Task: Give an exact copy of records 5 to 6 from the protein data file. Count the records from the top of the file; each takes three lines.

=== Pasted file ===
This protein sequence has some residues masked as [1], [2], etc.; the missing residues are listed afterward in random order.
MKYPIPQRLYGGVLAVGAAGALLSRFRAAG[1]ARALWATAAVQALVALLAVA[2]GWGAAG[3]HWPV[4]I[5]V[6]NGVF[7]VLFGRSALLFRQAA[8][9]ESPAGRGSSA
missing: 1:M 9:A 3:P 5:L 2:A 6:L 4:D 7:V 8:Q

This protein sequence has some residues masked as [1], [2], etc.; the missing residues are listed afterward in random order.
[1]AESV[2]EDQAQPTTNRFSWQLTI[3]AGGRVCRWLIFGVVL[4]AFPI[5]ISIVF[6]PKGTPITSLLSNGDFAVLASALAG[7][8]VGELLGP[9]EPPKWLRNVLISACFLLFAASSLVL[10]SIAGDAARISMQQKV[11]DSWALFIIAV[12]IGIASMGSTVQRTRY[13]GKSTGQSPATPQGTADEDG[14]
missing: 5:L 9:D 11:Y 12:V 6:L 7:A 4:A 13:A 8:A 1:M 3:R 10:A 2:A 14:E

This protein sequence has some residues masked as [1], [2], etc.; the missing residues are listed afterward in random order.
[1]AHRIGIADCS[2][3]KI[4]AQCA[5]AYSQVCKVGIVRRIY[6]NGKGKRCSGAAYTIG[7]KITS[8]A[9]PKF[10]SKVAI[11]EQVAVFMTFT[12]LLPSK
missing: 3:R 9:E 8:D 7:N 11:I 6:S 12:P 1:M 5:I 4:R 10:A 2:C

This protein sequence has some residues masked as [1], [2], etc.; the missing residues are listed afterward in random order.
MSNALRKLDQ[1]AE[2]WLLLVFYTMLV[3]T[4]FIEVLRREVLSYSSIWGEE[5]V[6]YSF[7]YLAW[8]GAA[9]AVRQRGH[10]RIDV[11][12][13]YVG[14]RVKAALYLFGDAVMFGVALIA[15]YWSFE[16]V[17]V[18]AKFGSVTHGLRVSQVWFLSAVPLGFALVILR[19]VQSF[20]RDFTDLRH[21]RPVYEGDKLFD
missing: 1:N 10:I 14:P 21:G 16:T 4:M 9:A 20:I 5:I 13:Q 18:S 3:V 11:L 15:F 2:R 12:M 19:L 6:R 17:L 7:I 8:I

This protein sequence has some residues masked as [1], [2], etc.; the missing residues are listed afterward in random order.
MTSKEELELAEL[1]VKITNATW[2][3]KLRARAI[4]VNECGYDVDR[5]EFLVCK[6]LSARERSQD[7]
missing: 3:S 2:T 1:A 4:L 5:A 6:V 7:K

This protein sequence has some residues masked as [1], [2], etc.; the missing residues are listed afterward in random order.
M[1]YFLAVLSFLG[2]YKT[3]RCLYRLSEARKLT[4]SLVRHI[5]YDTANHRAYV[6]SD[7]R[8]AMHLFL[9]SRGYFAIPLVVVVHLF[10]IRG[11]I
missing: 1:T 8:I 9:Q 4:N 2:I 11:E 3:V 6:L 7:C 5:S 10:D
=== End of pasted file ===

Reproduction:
This protein sequence has some residues masked as [1], [2], etc.; the missing residues are listed afterward in random order.
MTSKEELELAEL[1]VKITNATW[2][3]KLRARAI[4]VNECGYDVDR[5]EFLVCK[6]LSARERSQD[7]
missing: 3:S 2:T 1:A 4:L 5:A 6:V 7:K

This protein sequence has some residues masked as [1], [2], etc.; the missing residues are listed afterward in random order.
M[1]YFLAVLSFLG[2]YKT[3]RCLYRLSEARKLT[4]SLVRHI[5]YDTANHRAYV[6]SD[7]R[8]AMHLFL[9]SRGYFAIPLVVVVHLF[10]IRG[11]I
missing: 1:T 8:I 9:Q 4:N 2:I 11:E 3:V 6:L 7:C 5:S 10:D